Essays and Aphorisms by Arthur Schopenhauer
Arthur Schopenhauer was a renowned nineteenth-century German philosopher. Essays and Aphorisms is a collection of his thoughts on a wide range of topics including suffering, critical thinking, writing, habit creation, living more consciously, religion, politics, dealing with the fear of death, and much more.
I grabbed this book hoping to get a broad overview of Schopenhauer's philosophy. I was not disappointed. Below is a hand-picked series of impactful ideas I pulled from this excellent work.
Limit your inputs; think for yourself:
Too many inputs rob our minds of all elasticity by pressing upon us relentlessly. These constant inputs severely limit our ability to form thoughts of our own. If we want to be critical thinkers, to form our own original ideas, we must protect time and space to simply sit with our thoughts. Most people never do this, but all great thinkers do.
"Forever reading, never to be read." —Alexander Pope, The Dunciad
💡Consider this: It is fascinating to note that Schopenhauer was discussing this idea in the mid-1800s. What would he think were he alive today? So many of us unconsciously and automatically reach for our phones every time we have a spare moment. We think this distraction is a modern phenomenon. In reality, it's a timeless human struggle to remain present.
The value of skepticism:
Skepticism is to philosophy what opposition is in government—beneficial and necessary. Philosophy can never produce the kind of proof that mathematics and science can. And yet so many beliefs and opinions are pressed upon us as objective truths from the time we are children. If we're not mindful, these ideas become automatic, we accept them unquestioningly. It is critical to maintain a healthy degree of skepticism. Pressure your own thoughts and those of others relentlessly.
"We credit these propositions so completely because when we first began to speak and think we continually had them recited to us and they were thus implanted in us; so that that the habit of thinking them is as old as the habit of thinking as such and we can no longer the separate the two."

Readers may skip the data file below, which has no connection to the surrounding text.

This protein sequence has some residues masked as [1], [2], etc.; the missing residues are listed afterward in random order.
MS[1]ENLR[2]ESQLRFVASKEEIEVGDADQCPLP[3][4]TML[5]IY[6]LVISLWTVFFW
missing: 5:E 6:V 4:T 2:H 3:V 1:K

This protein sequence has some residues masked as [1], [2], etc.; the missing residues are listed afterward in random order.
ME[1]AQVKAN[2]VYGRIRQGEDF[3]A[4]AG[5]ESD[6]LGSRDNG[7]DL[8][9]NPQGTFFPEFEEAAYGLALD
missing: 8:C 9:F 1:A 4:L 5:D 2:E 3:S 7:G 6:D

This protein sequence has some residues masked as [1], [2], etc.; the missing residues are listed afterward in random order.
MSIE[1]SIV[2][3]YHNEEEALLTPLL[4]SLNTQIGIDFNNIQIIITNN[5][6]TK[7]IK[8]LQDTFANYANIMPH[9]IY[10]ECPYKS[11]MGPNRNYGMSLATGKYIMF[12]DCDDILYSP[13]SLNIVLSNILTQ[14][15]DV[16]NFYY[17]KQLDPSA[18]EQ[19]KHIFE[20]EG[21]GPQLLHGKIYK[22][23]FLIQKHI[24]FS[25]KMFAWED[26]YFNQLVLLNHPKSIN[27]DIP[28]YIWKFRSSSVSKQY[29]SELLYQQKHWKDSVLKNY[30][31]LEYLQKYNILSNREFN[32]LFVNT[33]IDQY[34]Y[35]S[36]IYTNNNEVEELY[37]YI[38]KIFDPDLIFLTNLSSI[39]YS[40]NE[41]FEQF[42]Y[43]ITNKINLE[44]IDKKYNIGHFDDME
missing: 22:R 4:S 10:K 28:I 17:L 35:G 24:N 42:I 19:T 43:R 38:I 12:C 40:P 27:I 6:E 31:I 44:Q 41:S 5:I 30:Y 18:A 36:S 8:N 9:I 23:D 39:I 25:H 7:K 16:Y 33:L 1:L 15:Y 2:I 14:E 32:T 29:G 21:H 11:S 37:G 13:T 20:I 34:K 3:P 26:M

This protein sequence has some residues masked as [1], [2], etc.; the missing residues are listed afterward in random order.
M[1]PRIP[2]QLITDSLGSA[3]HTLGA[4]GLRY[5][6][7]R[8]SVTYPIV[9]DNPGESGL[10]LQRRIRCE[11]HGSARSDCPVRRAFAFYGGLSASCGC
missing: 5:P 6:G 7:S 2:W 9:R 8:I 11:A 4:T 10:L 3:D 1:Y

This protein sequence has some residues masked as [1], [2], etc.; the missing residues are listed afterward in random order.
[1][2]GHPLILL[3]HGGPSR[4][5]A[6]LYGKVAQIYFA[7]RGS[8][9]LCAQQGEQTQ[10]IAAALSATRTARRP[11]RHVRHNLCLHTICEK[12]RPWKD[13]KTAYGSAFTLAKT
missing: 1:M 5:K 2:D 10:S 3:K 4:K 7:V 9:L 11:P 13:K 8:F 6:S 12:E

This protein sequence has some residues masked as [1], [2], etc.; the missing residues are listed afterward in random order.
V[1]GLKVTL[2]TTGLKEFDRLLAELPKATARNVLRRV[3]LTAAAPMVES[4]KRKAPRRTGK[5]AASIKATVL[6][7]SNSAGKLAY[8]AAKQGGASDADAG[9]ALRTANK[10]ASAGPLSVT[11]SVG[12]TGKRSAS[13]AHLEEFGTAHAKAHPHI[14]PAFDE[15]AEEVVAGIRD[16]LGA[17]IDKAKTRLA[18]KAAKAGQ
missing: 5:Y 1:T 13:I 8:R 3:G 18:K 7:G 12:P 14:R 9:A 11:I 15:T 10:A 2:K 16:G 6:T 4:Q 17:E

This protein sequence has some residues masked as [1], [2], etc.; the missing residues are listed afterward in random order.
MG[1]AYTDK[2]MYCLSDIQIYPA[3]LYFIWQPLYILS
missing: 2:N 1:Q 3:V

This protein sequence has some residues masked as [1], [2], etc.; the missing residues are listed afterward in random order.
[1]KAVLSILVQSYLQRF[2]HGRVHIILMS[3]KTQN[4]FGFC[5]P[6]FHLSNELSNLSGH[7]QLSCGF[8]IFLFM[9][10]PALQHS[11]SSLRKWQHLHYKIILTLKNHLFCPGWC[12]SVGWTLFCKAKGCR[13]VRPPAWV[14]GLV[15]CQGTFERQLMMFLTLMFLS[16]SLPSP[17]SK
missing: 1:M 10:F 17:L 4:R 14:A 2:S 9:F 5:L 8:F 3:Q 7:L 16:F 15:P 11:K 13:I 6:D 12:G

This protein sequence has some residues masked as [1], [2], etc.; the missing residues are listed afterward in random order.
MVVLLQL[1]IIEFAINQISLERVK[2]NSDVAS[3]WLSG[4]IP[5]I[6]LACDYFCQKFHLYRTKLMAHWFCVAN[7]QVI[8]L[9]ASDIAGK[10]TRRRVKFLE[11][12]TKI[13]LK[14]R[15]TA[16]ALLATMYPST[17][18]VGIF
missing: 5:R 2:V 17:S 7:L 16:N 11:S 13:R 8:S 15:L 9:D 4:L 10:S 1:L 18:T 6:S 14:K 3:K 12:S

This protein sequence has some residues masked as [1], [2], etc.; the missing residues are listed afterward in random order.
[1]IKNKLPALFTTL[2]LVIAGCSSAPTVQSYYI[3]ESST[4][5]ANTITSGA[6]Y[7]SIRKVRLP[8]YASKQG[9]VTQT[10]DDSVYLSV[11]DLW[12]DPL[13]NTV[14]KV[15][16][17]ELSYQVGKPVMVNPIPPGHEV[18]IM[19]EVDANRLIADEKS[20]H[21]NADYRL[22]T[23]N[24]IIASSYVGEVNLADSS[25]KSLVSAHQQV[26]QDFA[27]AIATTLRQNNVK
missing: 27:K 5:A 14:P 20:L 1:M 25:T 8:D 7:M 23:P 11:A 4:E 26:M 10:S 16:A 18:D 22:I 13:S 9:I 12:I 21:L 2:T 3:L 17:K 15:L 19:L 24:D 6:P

It is natural to resist new ideas:
It is no surprise that we resist new ideas; they force their way "as an enemy into the previously closed system of our own convictions." They prod us from our comfortable rest. They require work of us. They require us to admit that our previous efforts may have been in vain. Resistance is natural. Stay mindful. Skepticism is good. Obstinacy is not.
"When will crowds out knowledge, we call the results obstinacy."
Exercise your memory:
Work your brain out like a muscle. If you can't remember something right away, let your brain struggle to recall it. The more our brains have to work to assemble or re-assemble ideas, the more firm our grip on those ideas will be.
💡Consider this: This is another surprisingly timeless idea. Schopenhauer was urging this in the 1800s, long before search engines and ubiquitous computing made it easy to outsource our need to remember facts. It seems like a worthy endeavor to deliberately challenge our memory muscles from time to time.
It is the small actions that reveal our character:
It can be easy to overlook how people deal with minor trifles. But one's character is perhaps best revealed in these moments. During the most significant exchanges, people put their guard up. But when dealing with minor annoyances, they are more unaware, unguarded. This is when you are most likely to see their true nature revealed.
"As a botanist can recognize the whole plant from one leaf...so an accurate knowledge of a man's character be arrived at from a single characteristic action"
The first step is not the hardest, the last step is: